Column: Women are not to blame
Perspectives on Walter Block
Published: Thursday, March 22, 2012
Updated: Friday, March 23, 2012 18:03
As a feminist, Loyola alumna and women’s historian, I found several fatal flaws with the “facts” argued in Walter Block’s column, “Several fatal flaws mar the feminist movement.”
Block begins with an argument against feminism that would make any philosophy professor’s head explode: “If they (most people) favor something — anything — it is probably immoral, fallacious and wrong-headed.” Not only is this statement the definition of an ad hominem (and a red herring, for that matter), it also holds interesting, if not damning, implications for Block’s endorsement of capitalism, the chosen economic system of “most people” in America.
I won’t even respond to the second ad hominem of his article, that “Feminists are typically socialists, communists, etc.,” because I have self-respect. Nor will I respond to Block’s statement that, “There is a wealth of empirical data attesting that well armed women are safer,” because anyone with a computer and the Internet (“as well as common sense”) can prove him wrong.
But now to the core of Block’s magnificent and groundbreaking argument: Take Back the Night is only beneficial because when rapists are contemplating it “they are laughing so uproariously” that “they are incapable of raping anyone.”
Well, Block, what you fail to realize is that rape is not just a physical assault that can be healed with self-defense classes and an AK-47. Rape is an assault against an individual’s feelings of self-power, control over one’s own body, security within one’s body, comfort with one’s sexuality and, most importantly (in the context of Take Back the Night), faith in the protection of one’s community from these assaults. So no, Take Back the Night is not beneficial because it makes rapists laugh. Instead, and I know this might be too subtle for you, it is beneficial because the event is focused solely on “taking back” one’s power after an assault with the full attention and support of one’s community. It’s about women and men declaring that survivors will not be silenced by the humiliation of the assault, that survivors will not be driven into hiding by the brutality of the experience and that survivors will not let their community forget that these assaults are occurring.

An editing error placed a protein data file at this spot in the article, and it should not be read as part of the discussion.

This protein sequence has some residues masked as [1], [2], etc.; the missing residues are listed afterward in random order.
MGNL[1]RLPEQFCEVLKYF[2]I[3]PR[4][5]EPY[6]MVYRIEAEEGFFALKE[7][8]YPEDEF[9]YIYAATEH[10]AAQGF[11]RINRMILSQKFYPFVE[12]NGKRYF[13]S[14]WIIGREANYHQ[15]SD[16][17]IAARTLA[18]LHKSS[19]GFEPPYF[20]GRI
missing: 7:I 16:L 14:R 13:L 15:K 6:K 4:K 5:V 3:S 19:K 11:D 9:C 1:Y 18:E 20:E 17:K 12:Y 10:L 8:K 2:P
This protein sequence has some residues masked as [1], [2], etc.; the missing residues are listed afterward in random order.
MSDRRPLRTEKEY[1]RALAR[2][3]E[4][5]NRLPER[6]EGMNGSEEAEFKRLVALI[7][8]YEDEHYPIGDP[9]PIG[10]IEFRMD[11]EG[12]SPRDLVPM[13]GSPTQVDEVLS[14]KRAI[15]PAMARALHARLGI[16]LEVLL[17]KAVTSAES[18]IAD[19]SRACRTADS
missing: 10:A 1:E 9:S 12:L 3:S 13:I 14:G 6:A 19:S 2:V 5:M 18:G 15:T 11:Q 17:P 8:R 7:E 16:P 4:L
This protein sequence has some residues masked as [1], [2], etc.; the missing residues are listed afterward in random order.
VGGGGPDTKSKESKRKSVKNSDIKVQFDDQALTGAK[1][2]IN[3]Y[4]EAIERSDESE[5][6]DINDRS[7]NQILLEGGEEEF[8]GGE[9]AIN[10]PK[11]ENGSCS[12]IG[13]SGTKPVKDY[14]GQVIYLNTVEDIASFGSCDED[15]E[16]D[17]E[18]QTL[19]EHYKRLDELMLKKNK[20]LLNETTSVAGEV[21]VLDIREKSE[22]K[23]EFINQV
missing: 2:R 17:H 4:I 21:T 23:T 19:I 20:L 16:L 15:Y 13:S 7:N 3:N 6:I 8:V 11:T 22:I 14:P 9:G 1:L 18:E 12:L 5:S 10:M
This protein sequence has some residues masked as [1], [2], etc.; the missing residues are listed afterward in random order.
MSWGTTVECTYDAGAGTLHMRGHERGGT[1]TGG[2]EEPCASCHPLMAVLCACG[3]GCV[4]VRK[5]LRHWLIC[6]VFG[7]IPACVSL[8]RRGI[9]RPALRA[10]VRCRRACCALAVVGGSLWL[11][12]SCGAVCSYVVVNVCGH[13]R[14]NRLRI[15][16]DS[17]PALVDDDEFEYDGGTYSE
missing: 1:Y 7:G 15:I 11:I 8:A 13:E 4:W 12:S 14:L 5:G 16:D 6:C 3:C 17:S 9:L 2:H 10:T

But more importantly, what Dr. Block fails to realize is that women are not being raped because they are unarmed; they are being raped because men think it’s OK to penetrate a woman’s body without her consent. Can you see the difference, Dr. Block? Your argument blames the rape survivor for not properly protecting herself from an assault, while my argument places blame on the rapist. To be clear: women’s actions do not need to change to stop rape. Instead, our social ideas about the sovereignty of women’s bodies and the behavior of men need to change.
Dr. Block, if you had even one ounce of the courage and grace that Take Back the Night speakers and participates possess, you would be incapable of writing such a cowardly and disgusting column.
Jennifer Hunt A’11